What was it that caught your eye? The process…the technical and artistic marriage, careful planning, consideration and a beautiful print. What was your first camera? I don’t remember the make or model…but it was pretty bad. What camera(s) do you own currently? Canon 1Ds Mark 3 Canon 5D Linhof 4x5 Hasselblad 501 5x7 Conley for wet plate collodion Speed Graphic 4x5 What equipment do you shoot with? See above + lots of rental gear. What type of photography do you prefer? Exactly what I’m doing…advertising, portraiture and fine art. How does your photography get into the publics eye? Marketing tools include my websites, visual email promos, press releases, phone calls, portfolios couriered out, gallery exhibitions and social media. Can you recall the first photo you took that made you go WOW! Four drag queens in a stairwell just before I finished school….the first time my thoughts appeared on film was a rush. Where is your favourite place to live and work in the world and why? (Now or in the future) I’m pretty happy right now with Vancouver and Cortes Island. I think I’ll be heading more often to Toronto as well. Do you like to talk about yourself or your photos? Yes, I’m very comfortable discussing myself and my work. What does photography mean to you? It means being able to live a dynamic and fascinating life surrounded by creative people, my friends and my family. What has been the biggest single obstacle against growing as a photographer? Not enough hours in the day. Who are your influences? Sarah Moon, Richard Avedon, Annie Leibovitz, Michael Kenna How does your personality change when you look through the camera? I don’t think it does. How technical is your photography? I would say it’s middle of the road in that department…although these days we are all technicians to some degree. Have you ever thought about or actually stopped doing photography? Yes…for about 1 second. How would you describe your attention span? I have endless attention and patience when it comes to photography. Do you ever have photographers block? No block, just an appreciation for the importance of both the busy and slow times in a career. How do you describe your photographic style? How do you feel about missed shots that just can’t be recreated? I do exhaustive pre-production for my commercial work so in that context, it doesn’t happen. Or at least I cannot remember the last time it did… I also do a lot of planning for my fine art work so missed shots do not usually occur, but I am completely at home with the creative process, which includes a great deal of patience. Finish this statement… “I think I am happiest when…” I’m making a beautiful print. Where do you want your photography to go in the future? Really, continuing in the direction I’m going is pretty satisfying…more great assignments from clients and more exhibition opportunities are all in the pipe. How did you get interested in photography? As I was heading towards 30 I became was dissatisfied with the work I was doing. I moved to a new city, did a lot of soul-searching and visited a great career counselor…voila. When was your big break in photography? (Have you got it yet?) I don’t know if it’s happened or not. The assignment for BC Place Stadium was pretty great and the invitation to be one of 30 guest artists from North America at the Lushui International Photography Festival in China was amazing as well. What topic do you enjoy shooting for personal interest? Pretty much the same as my regular work…people and landscapes. Where is your favourite place to shoot? I don’t have one location…although Iona Beach here in Vancouver offers endless possibilities for my photographs. When did you decide to become a photographer? 1999 What are your favourite subjects to photograph? People and landscapes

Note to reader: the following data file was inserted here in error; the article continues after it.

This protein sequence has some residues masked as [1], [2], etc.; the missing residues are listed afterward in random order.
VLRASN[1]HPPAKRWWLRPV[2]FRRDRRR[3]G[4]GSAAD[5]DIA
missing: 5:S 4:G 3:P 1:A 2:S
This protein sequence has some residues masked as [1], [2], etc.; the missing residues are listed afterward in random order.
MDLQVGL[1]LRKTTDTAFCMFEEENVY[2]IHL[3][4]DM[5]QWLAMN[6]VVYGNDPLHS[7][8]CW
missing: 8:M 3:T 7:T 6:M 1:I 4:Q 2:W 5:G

2010 INSIDE VANCOUVER (Tourism Vancouver online) - "Vancouverite", Interview, March 30
2010 PHOTOSERVE/PDN ONLINE - "BC Place Stadium for Bold Action - 2010 Winter Olympics" Article, Feb 20 issue.
2009 WOODSTOCK TIMES - Hibernus Exhibition, "Organic Imperfections" Review, Dec 17 issue. By Paul Smart ORGANIC IMPERFECTIONS With all the speed of our being swallowed by the current digital age, it's easy to forget much of what's being lost these days. Galerie BMG's current exhibition through January 11, "Hibernus...a winter study" by Canadian photographer, David Ellingsen, utilizes what was once one of the prime materials for certain specialized visual artists...Polaroid film. Stuff's gone now, like the warmth of recordings released on vinyl, or 16mm film screenings with the projector rattling and the dust motes dancing in a stream of near liquid narrative light. Like Brownie snapshots or hand-written letters, for that matter. Remember aerograms? For the current show's series of richly textured and mystery-evoking floral works, Ellingsen has collected natural plants during the final stages of their being and then used an archaic Polaroid 55PN film, as fine-grained, textured and rich with organic imperfections as the collection it's being used to capture, to make it lasting art. Talk about two eras ending, and an artist's use of his tools, his means, to comment on his subject matter, the end. Or vice-versa. The resulting photographs, created in-studio and hand-processed in the darkroom, are solarized during the development process and printed to archival, museum exhibition standards. The results speak to what the artist has referred to as his lifelong ambition to find a way of combining the elements inherent in his boyhood on a communal island north in British Columbia, where he learned to appreciate the juxtaposition of seemingly oddly matched elements, from water and ice and nature versus technology to the rural and urban he now sees coming together in his adopted city. Or these lively new floral works about the natural process of death and decay. The Vancouver-based photographer has augmented a strong career in commercial and editorial work with a burgeoning fine art career that has seen his works appear in numerous solo and group museum and gallery exhibitions, and win awards and prizes from a variety of organizations including the International Photography Awards in Los Angeles, Black & White Magazine in San Francisco, PX3 in Paris and Applied Arts in Toronto.